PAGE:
TOKYO (Bloomberg) -- Nissan CEO Carlos Ghosn expects sales in the current fiscal year to be "significantly higher" than the previous 12-month period.
Japan's second-largest automaker will announce its profit outlook for the fiscal year ending March 2012 on Thursday. The automaker will make an announcement regarding the company's plans for growing its business in Brazil next week, Ghosn said at a conference in Tokyo today. He did not provide specific details.
Japanese carmakers are recovering from Japan's March 11 earthquake, which damaged their factories and those of suppliers, forcing a 60 percent plunge in domestic car production in April.Nissan expects to resume full production globally by October.
"The recovery has been fast," Ghosn said. "Today we are near normal production levels" in Japan, he said.
A Nissan engine factory in Fukushima prefecture was damaged in the earthquake and was shut until April 17, in addition to disruptions at suppliers.
Carmakers are hiring temporary workers to help fill back orders as suppliers recover. Toyota Motor Corp. said Tuesday it would hire as many as 4,000 workers starting in mid-July as it prepares to ramp up production in October.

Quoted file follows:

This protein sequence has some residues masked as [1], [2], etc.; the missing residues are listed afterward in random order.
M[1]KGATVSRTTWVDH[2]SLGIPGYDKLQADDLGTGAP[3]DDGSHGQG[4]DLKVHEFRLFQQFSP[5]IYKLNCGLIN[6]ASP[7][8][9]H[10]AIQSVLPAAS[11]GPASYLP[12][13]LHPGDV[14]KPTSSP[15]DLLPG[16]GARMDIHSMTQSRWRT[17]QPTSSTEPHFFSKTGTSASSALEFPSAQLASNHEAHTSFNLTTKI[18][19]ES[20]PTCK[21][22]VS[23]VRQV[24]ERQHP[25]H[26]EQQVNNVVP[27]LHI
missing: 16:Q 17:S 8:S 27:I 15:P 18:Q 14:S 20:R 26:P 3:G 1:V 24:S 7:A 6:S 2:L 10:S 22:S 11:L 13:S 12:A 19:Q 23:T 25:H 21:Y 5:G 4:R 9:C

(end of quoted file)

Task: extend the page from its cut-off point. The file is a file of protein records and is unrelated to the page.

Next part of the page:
Nissan has said it has begun hiring as many as 200 temporary workers to help boost production. While Japanese carmakers plan to shift Thursday and Friday production to weekends this summer to cut power use to avoid blackouts, Nissan aims to add extra days of operation in July to recover lost output, the company said earlier this week.
China nears EV decision
Nissan expects China to unveil regulations for the electric vehicle market this summer, Ghosn said. The carmaker is waiting for announcements on incentives for electric car purchases, and on whether the 50-50 joint venture rule will apply to battery production before deciding whether to produce its Leaf model in China, he said.
Plans to localize production of components such as engines and transmissions in various markets are meeting less resistance within Nissan after the earthquake, Ghosn said.
Disruptions following the March disaster affected output at overseas plants.